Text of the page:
Date- October 20, 2019
Location- Side of trail
Elevation- 7,126 ft
Distance Traveled Today- 27.4 miles
Distance Traveled Total- 2,386.2 miles
Weather/Temp- clear, windy, 60s, 50s
Pain level- Zero
Wildlife encounters- None
Days without shower- 4
Days without laundry- 4
Today was another relatively UN-inspiring day. Surprisingly, I didn’t sleep that great on the cot-hammock. I think I woke up around a dozen times for no particular reason. It was strange because I wasn’t uncomfortable. In fact, I was very warm and comfortable – my mind and body simply didn’t want to stay asleep. I don’t know why…
I was off the ranch and hiking by a few minutes after 8 am. It would be dirt, gravel, or rocky forest roads for the next 27 miles. Didn’t see a single animal or person. I didn’t even have a vehicle drive by me for the entire day! However, I did see a few vehicles and hunting camps tucked into the woods, within the last 8 miles. Jetpack had a 2 hour head start on me; I didn’t see her until camp.
I took my time with a steady pace and only three 20-minute snack breaks all day. The terrain was fairly mild, but not very desert-like (at least not in the way it has been). I was surrounded by junipers, pinions, ponderosas, and other conifers.
APPROACHING GILA RIVER ALTERNATE
Today was kind of like a “travel day.” It was boring, but necessary in order to get to the good stuff. Tomorrow should be the start of a little bit of the “good stuff.” We should be back on real trail in the morning, tackling real climbs again. We’re not planning a huge day, but it ought to be a little challenging. It’s going to put us at the beginning of the “Gila River Alternate.” This alternate cuts around 75 miles off the CDT, but it’s the route that 99% of hikers take. That’s because this stretch is the coup de gras of New Mexico, which includes ancient cliff dwellings from the Anasazi.
THE PATH LESS TAKEN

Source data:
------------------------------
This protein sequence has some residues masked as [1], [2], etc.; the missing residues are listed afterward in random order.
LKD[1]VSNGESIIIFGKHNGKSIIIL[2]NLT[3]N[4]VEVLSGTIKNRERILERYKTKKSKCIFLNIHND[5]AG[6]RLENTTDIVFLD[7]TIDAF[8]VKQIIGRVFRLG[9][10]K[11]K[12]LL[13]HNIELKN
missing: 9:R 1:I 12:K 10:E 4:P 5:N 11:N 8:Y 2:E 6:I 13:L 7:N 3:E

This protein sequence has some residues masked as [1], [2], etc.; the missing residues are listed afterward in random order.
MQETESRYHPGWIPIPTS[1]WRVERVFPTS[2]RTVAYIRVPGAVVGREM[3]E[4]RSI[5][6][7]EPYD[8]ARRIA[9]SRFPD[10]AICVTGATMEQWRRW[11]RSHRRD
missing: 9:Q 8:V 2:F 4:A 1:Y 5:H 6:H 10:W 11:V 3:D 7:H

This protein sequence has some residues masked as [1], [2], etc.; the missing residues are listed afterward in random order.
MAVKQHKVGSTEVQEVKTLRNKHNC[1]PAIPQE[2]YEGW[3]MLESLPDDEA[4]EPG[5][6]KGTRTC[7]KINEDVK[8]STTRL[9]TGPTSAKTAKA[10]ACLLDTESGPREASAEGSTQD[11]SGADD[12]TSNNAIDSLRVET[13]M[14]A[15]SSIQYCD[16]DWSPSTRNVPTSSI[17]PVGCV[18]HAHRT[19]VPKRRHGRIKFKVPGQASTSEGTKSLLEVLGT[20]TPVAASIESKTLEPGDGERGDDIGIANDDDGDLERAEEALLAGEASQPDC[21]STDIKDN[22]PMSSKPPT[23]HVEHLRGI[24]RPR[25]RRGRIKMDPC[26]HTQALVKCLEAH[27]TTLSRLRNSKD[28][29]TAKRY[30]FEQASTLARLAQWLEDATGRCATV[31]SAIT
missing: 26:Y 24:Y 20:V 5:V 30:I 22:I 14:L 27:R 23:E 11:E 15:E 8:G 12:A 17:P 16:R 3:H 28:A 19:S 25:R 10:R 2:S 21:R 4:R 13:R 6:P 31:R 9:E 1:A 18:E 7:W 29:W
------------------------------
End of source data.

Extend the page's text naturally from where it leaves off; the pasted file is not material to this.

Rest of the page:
This alternate actually splits into two alternates: One will put you down in a canyon with the Gila River (crossing it over 150 times! So I’m told); the other will keep you above the canyon. It’s about a 50/50 split for people going high or low on these alternates. This time of year, most people are going high. Jetpack has decided to go high. I’m going to go low and get into the river. From what I hear, the low route is the cat’s meow in every sense of the phrase. It might add a day or two onto this stretch, but I’m going to give it a go. I haven’t seen anything saying you shouldn’t do it alone, but I guess I’ll find out on my own (whether it was a good idea or not).
At this point, neither of us is expecting to see any other hikers for the rest of this hike. We know who’s ahead, and they are all too far to catch before the end. We’re also aware of who is behind, and unless we take multiple zeros somewhere, they are not likely to overtake us. We’re down to the last two weeks, and there’s no rush – other than the deadline we put on ourselves.
I don’t remember if I mentioned it, but I have a finish date in mind. I’ve never planned a finish date, but I kinda have one this time… and for the most foolish reason I could possibly come up with. I’ll share the what and why with you — if I happen to hit that day.
I feel good, but tired in the grand scheme of things. The miles today felt like nothing. It’s funny how anything under 30 miles feels like a day hike at this point. I suppose that would change if the terrain cranked up a notch – which is about to happen. We’ll see if it still feels easy.
This hike feels as if it has flown by. However, when I think of individual places or events – it feels like a lifetime ago. That’s the time warp of long distance hiking for you.
Still going strong with the cowboy camping. I’m currently under two junipers listening to a distant pack of coyotes and a nearby elk whining its bugle calls into the night air. Tomorrow should be filled with beauty…
You can read my current and past posts, and see my photos by clicking this link and going to Boundlessroamad.com